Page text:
NEW HAVEN, Conn. — Yale ended a lot of droughts by beating archrival Harvard on Saturday.
The Bulldogs used a stifling defense to win 24-3, securing the program’s first outright Ivy League championship since 1980.
It was the first time Yale (9-1, 6-1 Ivy) had beaten Harvard (5-5, 3-4) at the Yale Bowl since 1999. It also was the first time the Bulldogs won two straight in the series since winning three in a row from 1998-2000.
“Our goal at the beginning of the year was I.T.O., Ivy takeover, and we did it,” coach Tony Reno said. “I’m very proud of this group for what they’ve done and how they accomplished it and the precedent they set.”
Kurt Rawlings threw for 177 yards and a touchdown and Melvin Rouse and Zane Dudek combined for 106 yards rushing and a score.
But it was the Yale defense that dominated.
The Bulldogs held Harvard scoreless after a 29-yard field goal on the Crimson’s opening possession and kept their offense to just 164 total yards. Yale sacked freshman Jake Smith six times and forced four turnovers.
“This one was won in the trenches,” Harvard coach Tim Murphy said. “They’ve got a big strong front seven and they’ve got big strong secondary guys and they just play right in your grill.”
Rawlings and receiver J.P. Shohfi got Yale on the board in the second quarter, connecting on a 46-yard pass, followed three plays later by a 9-yarder into the left corner of the end zone.
Yale quickly built on that lead when Harvard’s Smith made a bad decision on an option, fumbling a late pitch. Linebacker Malcolm Dixon picked up the ball and ran 19 yards for a touchdown.
“I saw him pitch it so I ran toward the running back,” Dixon said. “I saw him slip. I saw the end zone. I saw the ball, put two and two together and that was it.”
Another errant pitch by Smith on the next Harvard possession set up a 25-yard field goal on the last play of the first half, giving the Bulldogs a 17-3 lead.
Dudek’s 2-yard TD run in the fourth quarter capped an eight-play 81-yard drive that put the game out of reach.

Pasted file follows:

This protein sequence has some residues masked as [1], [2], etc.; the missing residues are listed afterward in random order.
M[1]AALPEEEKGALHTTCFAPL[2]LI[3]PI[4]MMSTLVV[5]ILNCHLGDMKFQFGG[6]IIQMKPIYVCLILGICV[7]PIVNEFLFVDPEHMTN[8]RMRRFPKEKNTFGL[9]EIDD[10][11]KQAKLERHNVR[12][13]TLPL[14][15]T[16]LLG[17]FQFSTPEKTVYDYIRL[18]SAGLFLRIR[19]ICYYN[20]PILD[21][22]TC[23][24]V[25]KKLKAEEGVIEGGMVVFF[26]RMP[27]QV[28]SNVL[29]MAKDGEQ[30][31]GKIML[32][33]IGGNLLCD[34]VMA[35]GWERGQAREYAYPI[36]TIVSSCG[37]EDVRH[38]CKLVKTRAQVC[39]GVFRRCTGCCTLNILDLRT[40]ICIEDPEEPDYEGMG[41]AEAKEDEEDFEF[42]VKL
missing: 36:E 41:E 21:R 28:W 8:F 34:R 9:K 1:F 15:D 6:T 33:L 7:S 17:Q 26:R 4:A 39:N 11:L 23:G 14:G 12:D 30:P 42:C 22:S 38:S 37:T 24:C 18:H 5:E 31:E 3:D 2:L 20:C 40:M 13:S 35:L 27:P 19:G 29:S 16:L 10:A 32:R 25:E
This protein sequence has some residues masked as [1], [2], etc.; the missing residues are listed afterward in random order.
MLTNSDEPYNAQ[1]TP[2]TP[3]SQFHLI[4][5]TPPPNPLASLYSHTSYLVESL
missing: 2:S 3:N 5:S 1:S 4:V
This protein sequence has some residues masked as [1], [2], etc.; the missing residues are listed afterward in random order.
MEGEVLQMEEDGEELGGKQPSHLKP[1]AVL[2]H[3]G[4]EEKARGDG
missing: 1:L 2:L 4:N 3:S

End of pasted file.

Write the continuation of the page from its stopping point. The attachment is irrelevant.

Yale players rushed the field after the final whistle, when they were surrounded by thousands of fans who streamed from the stands.
“It was a surreal moment,” Yale captain Spencer Rymiszewski said. “To just go out like this. It’s a pitch-perfect ending.”
Yale: The Bulldogs already had clinched a share of their 15th Ivy League title with a win over Princeton last week. This is the team’s seventh outright title.
Harvard: Harvard had won 14 of the previous 16 meetings. This was the second straight game the Crimson has failed to score a touchdown, the first time that has happened since 1986.
Yale came into the game fourth in the FCS in sacks and has averaged 3.6 per game this year. Their six on the Saturday give the Bulldogs 36 for the season after making just 16 a year ago.
Dudek’s 64 yards rushing were well below his season average of 119 per game. The freshman finishes the year with 1,133 yards on just 159 carries, an average of more than 7 yards per run.
Harvard receiver Justice Shelton-Mosley caught seven passes for 77 yards. But three of those catches and four of his 10 touches came on the Crimson’s opening drive.
“He’s our best player, he’s our best athlete,” Murphy said. “It’s just been really tough getting the ball to him.
The Ivy League does not participate in the FCS playoffs, so the season is over for both teams.